Soft Footfalls: Song of the Anasazi

Composer Anne Kilstofte has received awards and honors from ASCAP, the American Composers Forum, the Bush Artist Fellowship Foundation, the Jerome Foundation, several McKnight Fellowships and a Fulbright Senior Scholarship. She continues to receive commissions from prominent national and international ensembles from Asia, Europe, and North America. Her work has been heralded for its exceptional variety of tone color and atmospheric display of light and sound. She received her Ph.D. in Music Theory and Composition from the University of Minnesota, studying with Pulitzer prize-winning composer Dominick Argento. Her website offers listening and information about her works.

The American Prize in Composition (Choral—Student Division), 2012

The American Prize winner:

selected choral works

An accomplished singer and pianist, Joshua Fishbein is a natural fit as a composer, choral conductor, and music teacher. A native of Baltimore, Maryland, Fishbein studied at The Peabody Preparatory. He won the orchestra prize from Carnegie Mellon University as an undergraduate. Fishbein completed his Master's degree at the San Francisco Conservatory of Music, where he won the art song competition. Fishbein has also won competitions sponsored by the Baltimore Choral Arts Society, Shalshelet, WomenSing, The Esoterics, the National Lutheran Choir, the Guild of Temple Musicians, and the American Choral Directors Association. Currently, Fishbein is a PhD student at UCLA.

Among judge's comments: "A composer of excellent gifts, with solid technical skills, experimenting, learning, and worth the listen."

2nd Place:

selected choral works

Jason Michael Saunders was born in 1989 and was raised in the Portland, Oregon area. In December 2011 he graduated from Pacific Lutheran University in Tacoma, Washington, where he earned a Bachelor of Music Education degree. Saunders has composed since the age of 16, and has conducted the premiere performances of many of his works. His choral compositions have been performed by ensembles across the United States and in Europe. At Pacific Lutheran, Saunders studied composition with Dr. Gregory Youtz and choral conducting with Dr. Richard Nance and Dr. Brian Galante. For more information, please visit .

3rd Place:

Carmen Vocis

Costas Dafnis (b. 1989 in Athens, Greece) is a composer of modern concert music. He is a founding member of Noisi Paintr, a consortium of musicians dedicated to progressive sound. When not composing, Costas spends his time playing mandolin poorly and reading all of the strange, obscure poetry he pretends to like. .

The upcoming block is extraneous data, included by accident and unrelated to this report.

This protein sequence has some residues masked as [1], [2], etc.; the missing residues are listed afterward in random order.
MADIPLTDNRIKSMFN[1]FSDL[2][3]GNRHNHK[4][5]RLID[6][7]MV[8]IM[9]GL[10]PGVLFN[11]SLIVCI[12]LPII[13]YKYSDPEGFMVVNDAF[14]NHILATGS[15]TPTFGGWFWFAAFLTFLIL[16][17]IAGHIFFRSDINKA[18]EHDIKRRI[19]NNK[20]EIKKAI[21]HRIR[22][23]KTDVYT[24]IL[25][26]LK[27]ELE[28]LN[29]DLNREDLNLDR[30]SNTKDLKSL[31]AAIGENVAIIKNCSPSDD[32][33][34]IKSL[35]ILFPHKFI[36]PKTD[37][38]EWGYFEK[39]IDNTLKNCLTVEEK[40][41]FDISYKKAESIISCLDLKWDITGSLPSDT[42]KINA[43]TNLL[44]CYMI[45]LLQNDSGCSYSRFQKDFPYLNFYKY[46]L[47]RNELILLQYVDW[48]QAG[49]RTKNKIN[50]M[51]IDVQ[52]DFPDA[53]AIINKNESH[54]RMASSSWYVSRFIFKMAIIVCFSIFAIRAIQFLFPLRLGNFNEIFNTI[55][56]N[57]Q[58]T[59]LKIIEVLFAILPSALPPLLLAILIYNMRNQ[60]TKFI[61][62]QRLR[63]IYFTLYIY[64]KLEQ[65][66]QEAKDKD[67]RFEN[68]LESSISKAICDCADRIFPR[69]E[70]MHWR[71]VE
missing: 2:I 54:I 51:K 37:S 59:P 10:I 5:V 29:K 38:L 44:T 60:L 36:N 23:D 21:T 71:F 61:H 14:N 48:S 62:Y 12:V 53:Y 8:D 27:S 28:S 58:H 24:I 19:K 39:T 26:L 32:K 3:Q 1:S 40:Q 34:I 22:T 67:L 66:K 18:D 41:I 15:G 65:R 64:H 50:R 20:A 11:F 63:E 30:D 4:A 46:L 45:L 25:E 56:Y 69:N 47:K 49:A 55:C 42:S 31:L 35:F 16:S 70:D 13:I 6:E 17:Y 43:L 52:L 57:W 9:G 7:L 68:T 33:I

Winners of The American Prize in Composition, 2011

Complete listings of finalists and semi-finalists in The American Prize competitions may be found on our .

Orchestral Prizes

Choral Prizes

The American Prize in Composition (Orchestral Division), 2011

The American Prize winner:
Jesse Ayers,

Canton, OH

The Passion of John Brown, commissioned by the Akron Symphony Orchestra, Christopher Wilkins, music director.

Jesse Ayers's (b. Knoxville, TN 1951) music has been performed in Japan, New Zealand, South Africa, Russia, Poland, Serbia, Slovenia, and over 100 U.S. cities, and has twice been selected to represent the United States at the ISCM World Music Days. His awards include a MacDowell Fellowhip, an Individual Creativity Excellence Award from the Ohio Arts Council, annual awards from ASCAP, and grants from Meet the Composer and the American Music Center. For more about Mr. Ayers and The Passion of John Brown, please visit

Among judges' comments: "Well orchestrated, well voiced...quite moving."


2nd Place:

Lee Actor,

Monte Sereno, CA

Dance Rhapsody

3rd Place:

Todd Goodman,
Midland, PA

Concerto for Bass Clarinet and Orchestra

4th Place:

Robert Wendel,
New York, NY

Towers of Light


The American Prize in Composition (Choral Division), 2011

The American Prize winner:
Ted Vives,

Los Alamos, NM

Castrovalva, Lux Aeterna and Gloria

Ted Vives has received many awards and commissions for his choral and instrumental works. He holds Bachelor's degrees in Music Composition and Education from Florida State University and a Master's in Music Composition and Ph.D. in Music Education from the University of Florida. His composition instructors have included John Boda, Charles Carter, and Budd Udell. He is the musical director for the Los Alamos (NM) Community Winds where he resides with his wife and children. Visit

2nd Place:

John Van Geem,
Mount Prospect, IL